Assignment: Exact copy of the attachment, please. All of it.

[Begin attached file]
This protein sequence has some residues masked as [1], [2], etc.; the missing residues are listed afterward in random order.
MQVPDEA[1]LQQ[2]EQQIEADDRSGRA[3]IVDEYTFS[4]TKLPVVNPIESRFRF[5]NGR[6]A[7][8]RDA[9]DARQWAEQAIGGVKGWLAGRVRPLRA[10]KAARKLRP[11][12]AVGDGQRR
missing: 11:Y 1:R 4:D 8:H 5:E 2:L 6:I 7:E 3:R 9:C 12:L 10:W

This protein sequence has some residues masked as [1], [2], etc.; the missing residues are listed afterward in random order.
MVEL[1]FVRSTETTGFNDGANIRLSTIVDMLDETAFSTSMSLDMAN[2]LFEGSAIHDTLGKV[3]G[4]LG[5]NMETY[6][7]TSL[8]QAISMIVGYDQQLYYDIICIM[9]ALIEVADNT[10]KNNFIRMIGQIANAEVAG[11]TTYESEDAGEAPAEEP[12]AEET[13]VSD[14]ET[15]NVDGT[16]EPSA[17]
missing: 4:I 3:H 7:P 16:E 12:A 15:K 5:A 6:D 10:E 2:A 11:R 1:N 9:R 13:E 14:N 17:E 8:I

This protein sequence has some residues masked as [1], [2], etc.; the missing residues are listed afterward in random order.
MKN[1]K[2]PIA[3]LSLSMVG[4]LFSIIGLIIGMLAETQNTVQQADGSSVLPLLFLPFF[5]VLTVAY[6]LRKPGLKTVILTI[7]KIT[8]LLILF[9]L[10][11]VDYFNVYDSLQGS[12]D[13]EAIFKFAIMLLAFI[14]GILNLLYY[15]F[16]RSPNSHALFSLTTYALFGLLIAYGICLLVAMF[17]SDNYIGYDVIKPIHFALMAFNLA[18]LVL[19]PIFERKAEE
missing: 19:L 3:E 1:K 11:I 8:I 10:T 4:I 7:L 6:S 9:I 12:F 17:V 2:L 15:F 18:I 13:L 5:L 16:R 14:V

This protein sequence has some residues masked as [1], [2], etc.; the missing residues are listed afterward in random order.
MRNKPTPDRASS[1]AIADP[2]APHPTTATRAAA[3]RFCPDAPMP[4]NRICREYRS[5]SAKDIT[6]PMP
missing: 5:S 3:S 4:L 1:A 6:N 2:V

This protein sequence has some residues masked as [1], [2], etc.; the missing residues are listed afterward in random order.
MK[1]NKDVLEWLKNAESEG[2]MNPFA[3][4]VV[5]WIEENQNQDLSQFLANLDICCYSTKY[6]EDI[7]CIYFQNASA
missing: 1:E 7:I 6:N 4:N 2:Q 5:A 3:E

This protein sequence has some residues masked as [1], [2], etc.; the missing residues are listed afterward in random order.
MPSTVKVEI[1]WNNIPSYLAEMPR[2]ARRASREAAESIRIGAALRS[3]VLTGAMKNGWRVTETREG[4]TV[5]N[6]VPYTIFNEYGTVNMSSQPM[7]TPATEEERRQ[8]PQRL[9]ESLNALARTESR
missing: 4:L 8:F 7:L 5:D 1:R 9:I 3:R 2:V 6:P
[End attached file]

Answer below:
This protein sequence has some residues masked as [1], [2], etc.; the missing residues are listed afterward in random order.
MQVPDEA[1]LQQ[2]EQQIEADDRSGRA[3]IVDEYTFS[4]TKLPVVNPIESRFRF[5]NGR[6]A[7][8]RDA[9]DARQWAEQAIGGVKGWLAGRVRPLRA[10]KAARKLRP[11][12]AVGDGQRR
missing: 11:Y 1:R 4:D 8:H 5:E 2:L 6:I 7:E 3:R 9:C 12:L 10:W

This protein sequence has some residues masked as [1], [2], etc.; the missing residues are listed afterward in random order.
MVEL[1]FVRSTETTGFNDGANIRLSTIVDMLDETAFSTSMSLDMAN[2]LFEGSAIHDTLGKV[3]G[4]LG[5]NMETY[6][7]TSL[8]QAISMIVGYDQQLYYDIICIM[9]ALIEVADNT[10]KNNFIRMIGQIANAEVAG[11]TTYESEDAGEAPAEEP[12]AEET[13]VSD[14]ET[15]NVDGT[16]EPSA[17]
missing: 4:I 3:H 7:P 16:E 12:A 15:K 5:A 6:D 10:E 2:A 11:R 1:N 9:R 13:E 14:N 17:E 8:I

This protein sequence has some residues masked as [1], [2], etc.; the missing residues are listed afterward in random order.
MKN[1]K[2]PIA[3]LSLSMVG[4]LFSIIGLIIGMLAETQNTVQQADGSSVLPLLFLPFF[5]VLTVAY[6]LRKPGLKTVILTI[7]KIT[8]LLILF[9]L[10][11]VDYFNVYDSLQGS[12]D[13]EAIFKFAIMLLAFI[14]GILNLLYY[15]F[16]RSPNSHALFSLTTYALFGLLIAYGICLLVAMF[17]SDNYIGYDVIKPIHFALMAFNLA[18]LVL[19]PIFERKAEE
missing: 19:L 3:E 1:K 11:I 8:I 10:T 4:I 7:L 6:S 9:I 12:F 17:V 2:L 15:F 18:I 13:L 5:L 16:R 14:V

This protein sequence has some residues masked as [1], [2], etc.; the missing residues are listed afterward in random order.
MRNKPTPDRASS[1]AIADP[2]APHPTTATRAAA[3]RFCPDAPMP[4]NRICREYRS[5]SAKDIT[6]PMP
missing: 5:S 3:S 4:L 1:A 6:N 2:V

This protein sequence has some residues masked as [1], [2], etc.; the missing residues are listed afterward in random order.
MK[1]NKDVLEWLKNAESEG[2]MNPFA[3][4]VV[5]WIEENQNQDLSQFLANLDICCYSTKY[6]EDI[7]CIYFQNASA
missing: 1:E 7:I 6:N 4:N 2:Q 5:A 3:E

This protein sequence has some residues masked as [1], [2], etc.; the missing residues are listed afterward in random order.
MPSTVKVEI[1]WNNIPSYLAEMPR[2]ARRASREAAESIRIGAALRS[3]VLTGAMKNGWRVTETREG[4]TV[5]N[6]VPYTIFNEYGTVNMSSQPM[7]TPATEEERRQ[8]PQRL[9]ESLNALARTESR
missing: 4:L 8:F 7:L 5:D 1:R 9:I 3:R 2:V 6:P